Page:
I’m sure I will receive tons of boos and hatred for what I am about to reveal. Until last night, I had never seen Planet of the Apes (Franklin J. Schaffner 1968). The idea of apes ruling a planet, in which humans were the inferior beings, never interested me. After watching it, I’m glad that I waited. I was able to appreciate the film and the message it conveyed. Though this movie was made 45 years ago, not much has changed in society and the message still rings true.
I don’t believe I need to put a spoiler warning on something so aged, but if you haven’t seen it, I will be discussing points in detail.
Last Man Standing
By the end of the film, Taylor is the only human with his natural intelligence. It is because of his intelligence that he is persecuted. Repeatedly throughout the film, Taylor is called a mutant because he can think, he can speak. He opposes everything that the simians have been taught as true. Their society dictates the dichotomy between apes and humans. Any sort of common ground between the two species is heresy. They attempt to tie their religion with science. As a result, it is the religion, not science, that wins out. The apes would much prefer to live the life they know rather than embrace the truth that science dictates. Even worse, when walking, talking proof of contradiction is presented before the simians, instead of trying to reconcile the apparent reality, they attempt to bury and exile the truth. For the simian society, the truth has no rightful place.
I’m sure that anyone who has studied film or even read a few analytical articles about alternate cultures knows about the other. The other is fear to the majority. The other poses a threat to their society as they know it. It stands to upend or corrupt their society. Taylor is the other among the simians and the humans. The simians already see the humans as the other. They are said to be inferior in intellect and incapable of proper culture. The most damning distinction the simians express is their insistence that humans smell. This denigration allows the simians to separate themselves from the humans. But when Taylor strolls in, it forces them to adjust their assumptions. He is just as intelligent as they are. He speaks their language. He understands. Thus he is the other. The other is so terrifying because even though a distinction is attempted it can’t be fully established. The simians can see themselves in Taylor. It is that mirror in the seemingly unfamiliar that terrifies.
Reflection on Current Society
The questions Planet of the Apes presents to its viewers are clear. The first is whether the animals we see before us are truly nothing more than beasts incapable of thought like us. Now, it is likely that most creatures on Earth are exactly as they seem. Many possess an intelligence and sensibility that benefit them as a species, just as we do. But when we stretch the idea of the dichotomy between those who are animals and those who are better to possible other life in the universe, it is easy to see how we as humans can be the animals.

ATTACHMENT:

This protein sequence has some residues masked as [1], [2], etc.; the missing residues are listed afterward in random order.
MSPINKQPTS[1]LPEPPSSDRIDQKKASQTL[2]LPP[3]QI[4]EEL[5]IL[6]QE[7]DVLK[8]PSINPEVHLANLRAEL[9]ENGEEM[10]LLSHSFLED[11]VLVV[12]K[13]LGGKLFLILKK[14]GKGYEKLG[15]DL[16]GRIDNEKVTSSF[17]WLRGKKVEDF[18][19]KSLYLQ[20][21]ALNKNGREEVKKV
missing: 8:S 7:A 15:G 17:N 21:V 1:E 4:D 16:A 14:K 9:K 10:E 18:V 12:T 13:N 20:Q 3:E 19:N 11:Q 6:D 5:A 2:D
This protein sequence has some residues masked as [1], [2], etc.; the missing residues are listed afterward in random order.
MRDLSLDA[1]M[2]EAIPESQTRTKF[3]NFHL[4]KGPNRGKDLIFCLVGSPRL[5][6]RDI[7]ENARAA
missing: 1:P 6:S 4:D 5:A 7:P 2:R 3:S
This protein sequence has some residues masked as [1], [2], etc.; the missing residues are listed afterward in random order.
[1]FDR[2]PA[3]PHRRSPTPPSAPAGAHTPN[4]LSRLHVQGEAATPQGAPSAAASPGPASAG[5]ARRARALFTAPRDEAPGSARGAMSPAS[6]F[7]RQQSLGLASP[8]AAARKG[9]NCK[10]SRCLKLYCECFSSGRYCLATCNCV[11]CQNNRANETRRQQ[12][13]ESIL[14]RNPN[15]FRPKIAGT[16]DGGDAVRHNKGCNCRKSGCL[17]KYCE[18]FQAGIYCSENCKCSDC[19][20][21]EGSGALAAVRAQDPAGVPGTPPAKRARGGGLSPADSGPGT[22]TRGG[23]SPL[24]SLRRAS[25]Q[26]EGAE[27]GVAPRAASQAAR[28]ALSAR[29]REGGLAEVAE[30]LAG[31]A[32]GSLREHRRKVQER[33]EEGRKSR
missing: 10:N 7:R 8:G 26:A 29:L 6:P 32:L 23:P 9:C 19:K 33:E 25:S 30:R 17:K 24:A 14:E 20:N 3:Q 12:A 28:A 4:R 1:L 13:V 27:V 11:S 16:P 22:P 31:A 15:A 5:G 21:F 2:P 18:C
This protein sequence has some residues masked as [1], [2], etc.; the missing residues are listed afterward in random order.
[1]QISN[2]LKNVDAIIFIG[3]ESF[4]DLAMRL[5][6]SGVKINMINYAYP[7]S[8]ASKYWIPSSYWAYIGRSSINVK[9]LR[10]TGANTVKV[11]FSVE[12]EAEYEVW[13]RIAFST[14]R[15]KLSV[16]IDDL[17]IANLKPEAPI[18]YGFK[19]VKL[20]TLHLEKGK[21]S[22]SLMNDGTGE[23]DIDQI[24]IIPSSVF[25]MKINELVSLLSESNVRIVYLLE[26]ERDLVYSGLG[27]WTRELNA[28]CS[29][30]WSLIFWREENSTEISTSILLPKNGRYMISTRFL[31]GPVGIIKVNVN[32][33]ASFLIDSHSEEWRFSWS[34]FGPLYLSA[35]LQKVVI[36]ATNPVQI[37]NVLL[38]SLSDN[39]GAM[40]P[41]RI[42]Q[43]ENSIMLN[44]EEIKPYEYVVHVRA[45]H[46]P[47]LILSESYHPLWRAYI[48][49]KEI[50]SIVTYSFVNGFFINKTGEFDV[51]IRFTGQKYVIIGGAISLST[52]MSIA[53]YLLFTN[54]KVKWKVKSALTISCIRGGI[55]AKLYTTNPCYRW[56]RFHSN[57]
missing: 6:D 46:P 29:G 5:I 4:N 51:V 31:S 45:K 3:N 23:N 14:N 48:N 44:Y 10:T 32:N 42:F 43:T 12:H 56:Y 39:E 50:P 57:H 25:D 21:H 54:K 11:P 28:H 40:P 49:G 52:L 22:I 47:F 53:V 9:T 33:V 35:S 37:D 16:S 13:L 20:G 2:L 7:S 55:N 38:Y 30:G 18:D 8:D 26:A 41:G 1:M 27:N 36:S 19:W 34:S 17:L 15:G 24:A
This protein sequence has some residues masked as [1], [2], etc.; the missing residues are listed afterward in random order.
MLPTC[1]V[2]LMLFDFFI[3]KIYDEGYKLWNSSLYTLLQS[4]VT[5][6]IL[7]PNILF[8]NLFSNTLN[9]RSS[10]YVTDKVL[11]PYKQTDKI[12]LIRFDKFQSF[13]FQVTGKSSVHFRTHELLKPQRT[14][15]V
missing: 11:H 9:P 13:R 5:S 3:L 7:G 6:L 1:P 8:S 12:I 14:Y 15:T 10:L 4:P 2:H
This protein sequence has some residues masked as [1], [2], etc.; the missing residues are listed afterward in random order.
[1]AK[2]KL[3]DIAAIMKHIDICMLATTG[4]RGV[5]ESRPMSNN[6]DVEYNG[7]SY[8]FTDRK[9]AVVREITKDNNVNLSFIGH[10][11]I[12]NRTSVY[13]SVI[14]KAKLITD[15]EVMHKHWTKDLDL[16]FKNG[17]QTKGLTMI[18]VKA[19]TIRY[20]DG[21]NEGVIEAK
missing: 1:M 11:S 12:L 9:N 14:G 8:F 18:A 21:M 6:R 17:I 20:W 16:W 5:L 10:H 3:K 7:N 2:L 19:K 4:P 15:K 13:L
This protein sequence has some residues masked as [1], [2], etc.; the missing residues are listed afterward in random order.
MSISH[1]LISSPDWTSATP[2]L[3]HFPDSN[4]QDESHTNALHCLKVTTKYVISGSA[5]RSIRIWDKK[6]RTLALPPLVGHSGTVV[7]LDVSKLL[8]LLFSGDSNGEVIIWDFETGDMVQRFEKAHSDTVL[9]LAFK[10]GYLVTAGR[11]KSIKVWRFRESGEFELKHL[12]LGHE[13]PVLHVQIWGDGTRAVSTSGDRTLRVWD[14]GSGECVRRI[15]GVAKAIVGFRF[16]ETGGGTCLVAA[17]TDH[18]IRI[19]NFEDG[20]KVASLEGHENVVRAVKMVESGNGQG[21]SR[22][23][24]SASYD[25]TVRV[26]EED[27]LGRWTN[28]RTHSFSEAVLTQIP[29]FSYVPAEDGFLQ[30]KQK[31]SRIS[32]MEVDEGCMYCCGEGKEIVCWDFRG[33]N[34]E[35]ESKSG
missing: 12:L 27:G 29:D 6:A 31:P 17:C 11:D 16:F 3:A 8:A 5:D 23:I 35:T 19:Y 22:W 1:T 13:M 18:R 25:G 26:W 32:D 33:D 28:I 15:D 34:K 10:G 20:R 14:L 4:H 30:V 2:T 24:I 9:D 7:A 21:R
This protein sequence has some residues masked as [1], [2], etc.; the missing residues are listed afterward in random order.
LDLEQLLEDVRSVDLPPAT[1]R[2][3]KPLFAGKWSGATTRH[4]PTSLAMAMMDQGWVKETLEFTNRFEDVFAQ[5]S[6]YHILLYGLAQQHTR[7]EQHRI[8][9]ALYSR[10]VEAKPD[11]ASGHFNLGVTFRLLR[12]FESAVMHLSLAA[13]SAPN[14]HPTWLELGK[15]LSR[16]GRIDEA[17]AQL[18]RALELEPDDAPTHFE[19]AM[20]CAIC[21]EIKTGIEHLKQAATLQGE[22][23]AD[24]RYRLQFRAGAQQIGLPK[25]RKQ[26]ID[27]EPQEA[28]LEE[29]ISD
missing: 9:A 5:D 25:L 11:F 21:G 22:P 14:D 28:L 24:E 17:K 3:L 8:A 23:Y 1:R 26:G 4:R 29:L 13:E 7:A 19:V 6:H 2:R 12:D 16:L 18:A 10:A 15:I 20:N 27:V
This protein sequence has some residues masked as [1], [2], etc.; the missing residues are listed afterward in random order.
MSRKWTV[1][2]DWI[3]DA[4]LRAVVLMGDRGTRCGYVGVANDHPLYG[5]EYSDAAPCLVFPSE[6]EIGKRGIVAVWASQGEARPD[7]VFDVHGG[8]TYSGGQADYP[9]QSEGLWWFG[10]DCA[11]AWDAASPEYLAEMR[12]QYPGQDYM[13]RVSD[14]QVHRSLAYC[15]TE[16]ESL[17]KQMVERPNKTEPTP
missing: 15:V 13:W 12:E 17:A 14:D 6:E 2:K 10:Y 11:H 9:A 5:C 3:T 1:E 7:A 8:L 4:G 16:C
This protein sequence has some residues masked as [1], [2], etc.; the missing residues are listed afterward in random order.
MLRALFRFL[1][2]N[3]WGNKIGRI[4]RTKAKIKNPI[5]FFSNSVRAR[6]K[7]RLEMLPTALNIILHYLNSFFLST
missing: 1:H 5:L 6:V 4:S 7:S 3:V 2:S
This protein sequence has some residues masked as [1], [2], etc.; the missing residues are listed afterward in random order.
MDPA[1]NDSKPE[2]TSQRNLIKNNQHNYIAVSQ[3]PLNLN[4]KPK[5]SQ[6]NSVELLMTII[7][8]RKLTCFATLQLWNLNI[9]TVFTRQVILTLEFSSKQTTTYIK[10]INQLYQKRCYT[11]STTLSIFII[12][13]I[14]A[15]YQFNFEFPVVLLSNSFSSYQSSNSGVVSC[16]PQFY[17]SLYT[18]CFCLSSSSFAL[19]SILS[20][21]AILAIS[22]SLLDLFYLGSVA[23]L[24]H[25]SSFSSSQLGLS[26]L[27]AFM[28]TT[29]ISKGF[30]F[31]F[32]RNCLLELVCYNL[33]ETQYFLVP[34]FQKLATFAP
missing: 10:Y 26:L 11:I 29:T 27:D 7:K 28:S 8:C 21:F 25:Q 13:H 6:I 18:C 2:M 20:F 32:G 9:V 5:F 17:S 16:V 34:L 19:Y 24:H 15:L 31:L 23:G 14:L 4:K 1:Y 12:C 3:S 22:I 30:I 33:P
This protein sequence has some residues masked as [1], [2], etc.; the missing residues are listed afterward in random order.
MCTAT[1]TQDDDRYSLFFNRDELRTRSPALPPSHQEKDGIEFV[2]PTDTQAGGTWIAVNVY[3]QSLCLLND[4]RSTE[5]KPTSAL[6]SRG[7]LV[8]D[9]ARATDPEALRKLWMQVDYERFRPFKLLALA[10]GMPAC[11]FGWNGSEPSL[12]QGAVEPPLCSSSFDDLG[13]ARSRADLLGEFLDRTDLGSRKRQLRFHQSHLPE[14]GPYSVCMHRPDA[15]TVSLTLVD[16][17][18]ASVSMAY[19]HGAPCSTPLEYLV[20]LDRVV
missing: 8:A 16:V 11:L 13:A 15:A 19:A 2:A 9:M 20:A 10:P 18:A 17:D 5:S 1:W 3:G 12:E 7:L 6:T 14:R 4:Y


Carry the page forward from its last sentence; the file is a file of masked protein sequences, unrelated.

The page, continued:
I find the other question raised a bit more interesting. Does society benefit from tying religion with science? Or is there an alternative balance that can be struck? The film is overt with this question as it deals with Zira and Cornelius seeking the truth. They work for science. Whereas, the tribunal is staunchly religion. They have their beliefs of some scroll from well before their time. The tribunal is willing to condemn Taylor because he is an abomination to them. He goes against their beliefs. Rather than accept it like Zira does, the tribunal condemns him. In sweeps Dr. Zaius, who is responsible for both science and religion. And when push comes to shove, he admits that science reveals humans were intelligent and they once ruled the planet. Yet, once Taylor is free, he charges Zira and Cornelius for heresy because he deems their religion more important and revealing the truth to the people could corrupt the society as they know it. Again, fear of the other.
Planet of the Apes was enjoyable. It was an interesting look at society. It was a piece of its time. Undoubtedly, a not so subtle piece that raises questions of race in a period of time when racial tensions were high. Taylor as those of the African Diaspora, while the simians represent caucasians. I am not going to get into my thoughts on this topic as I could probably write an entire thesis on the it. All of these various aspects make the film interesting to think about 45 years later. Maybe those who set out to make the film didn’t intend for such analysis, but once something is created it is free range.
Any thoughts on what struck you must about Planet of the Apes?